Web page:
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Article |

That Was a Crayfish

Frederick Lang, PhD
JAMA. 1977;238(14):1498-1501. doi:10.1001/jama.1977.03280150068018.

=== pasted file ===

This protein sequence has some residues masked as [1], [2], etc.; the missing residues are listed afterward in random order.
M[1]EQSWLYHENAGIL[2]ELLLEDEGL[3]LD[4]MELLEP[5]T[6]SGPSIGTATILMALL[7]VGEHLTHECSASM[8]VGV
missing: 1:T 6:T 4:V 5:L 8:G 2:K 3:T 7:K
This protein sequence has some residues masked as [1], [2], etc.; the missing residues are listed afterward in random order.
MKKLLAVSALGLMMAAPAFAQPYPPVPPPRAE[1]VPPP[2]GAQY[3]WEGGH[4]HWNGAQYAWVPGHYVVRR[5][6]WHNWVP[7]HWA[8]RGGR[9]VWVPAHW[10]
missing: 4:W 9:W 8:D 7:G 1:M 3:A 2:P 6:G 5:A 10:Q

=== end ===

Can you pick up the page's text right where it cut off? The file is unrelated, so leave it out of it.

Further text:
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To the Editor.—  As any of the gourmets among your readers will have recognized, the specimen on the cover of the May 2 issue (237:cover, 1912, 1977) would never have graced the dinner table of any self-respecting Yankee from Maine. That animal is not a lobster, but rather a crayfish. The American lobster (Homarus americanus) is readily identified by the striking dimorphism of the chelipeds, or claws. These are of some interest because the claw closer muscles are also dimorphic.One of the claws, the crusher, is larger in size and has large, blunt teeth. In addition, it has a closer muscle that in the adult contains all slow muscle fibers and is capable of very strong sustained contraction. As its name implies, this claw is used to crush clams, mussels, and other prey. The other claw, the cutter, has many small sharp teeth. The closer muscle of this claw


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